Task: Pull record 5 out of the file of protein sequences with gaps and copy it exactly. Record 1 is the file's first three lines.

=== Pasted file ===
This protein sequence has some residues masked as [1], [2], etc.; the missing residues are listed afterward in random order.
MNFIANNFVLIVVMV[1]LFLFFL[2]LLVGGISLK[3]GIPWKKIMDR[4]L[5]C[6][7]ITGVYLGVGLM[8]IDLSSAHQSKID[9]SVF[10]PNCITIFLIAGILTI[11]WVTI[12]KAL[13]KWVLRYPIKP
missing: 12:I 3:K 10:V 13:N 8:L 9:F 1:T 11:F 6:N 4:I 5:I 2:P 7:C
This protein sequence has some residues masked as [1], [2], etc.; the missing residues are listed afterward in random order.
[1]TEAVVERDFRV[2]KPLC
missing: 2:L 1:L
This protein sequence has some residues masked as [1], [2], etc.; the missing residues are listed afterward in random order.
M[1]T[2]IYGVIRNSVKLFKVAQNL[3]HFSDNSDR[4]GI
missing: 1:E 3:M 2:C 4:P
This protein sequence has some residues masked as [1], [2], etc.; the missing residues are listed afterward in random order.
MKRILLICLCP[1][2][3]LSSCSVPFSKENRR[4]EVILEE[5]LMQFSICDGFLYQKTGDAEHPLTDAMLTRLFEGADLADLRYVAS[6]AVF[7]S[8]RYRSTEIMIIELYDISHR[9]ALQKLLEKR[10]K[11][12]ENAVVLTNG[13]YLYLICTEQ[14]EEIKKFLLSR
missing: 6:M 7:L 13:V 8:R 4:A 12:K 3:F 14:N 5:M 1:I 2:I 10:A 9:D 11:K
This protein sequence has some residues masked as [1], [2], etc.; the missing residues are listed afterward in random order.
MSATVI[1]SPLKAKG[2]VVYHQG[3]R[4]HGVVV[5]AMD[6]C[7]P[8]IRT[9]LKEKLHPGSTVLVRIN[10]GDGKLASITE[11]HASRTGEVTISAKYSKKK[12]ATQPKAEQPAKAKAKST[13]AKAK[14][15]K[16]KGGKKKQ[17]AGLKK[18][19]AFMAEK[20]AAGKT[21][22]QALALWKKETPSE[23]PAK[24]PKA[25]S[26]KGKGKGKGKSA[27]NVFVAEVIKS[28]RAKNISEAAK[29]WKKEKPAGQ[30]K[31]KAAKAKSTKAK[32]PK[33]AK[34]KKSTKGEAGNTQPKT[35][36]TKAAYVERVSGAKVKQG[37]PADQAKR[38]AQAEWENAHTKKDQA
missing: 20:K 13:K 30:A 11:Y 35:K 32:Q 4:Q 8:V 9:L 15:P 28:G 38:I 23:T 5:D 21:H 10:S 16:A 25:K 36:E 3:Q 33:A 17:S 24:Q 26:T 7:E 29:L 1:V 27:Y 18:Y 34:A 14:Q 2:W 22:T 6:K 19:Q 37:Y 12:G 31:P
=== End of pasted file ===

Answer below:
This protein sequence has some residues masked as [1], [2], etc.; the missing residues are listed afterward in random order.
MSATVI[1]SPLKAKG[2]VVYHQG[3]R[4]HGVVV[5]AMD[6]C[7]P[8]IRT[9]LKEKLHPGSTVLVRIN[10]GDGKLASITE[11]HASRTGEVTISAKYSKKK[12]ATQPKAEQPAKAKAKST[13]AKAK[14][15]K[16]KGGKKKQ[17]AGLKK[18][19]AFMAEK[20]AAGKT[21][22]QALALWKKETPSE[23]PAK[24]PKA[25]S[26]KGKGKGKGKSA[27]NVFVAEVIKS[28]RAKNISEAAK[29]WKKEKPAGQ[30]K[31]KAAKAKSTKAK[32]PK[33]AK[34]KKSTKGEAGNTQPKT[35][36]TKAAYVERVSGAKVKQG[37]PADQAKR[38]AQAEWENAHTKKDQA
missing: 20:K 13:K 30:A 11:Y 35:K 32:Q 4:Q 8:V 9:L 15:P 28:G 38:I 23:T 5:D 21:H 10:S 16:A 25:K 36:E 3:Q 33:A 17:S 24:Q 26:T 7:E 29:L 1:V 27:Y 18:Y 34:A 14:Q 2:W 22:T 6:K 19:Q 37:Y 12:G 31:P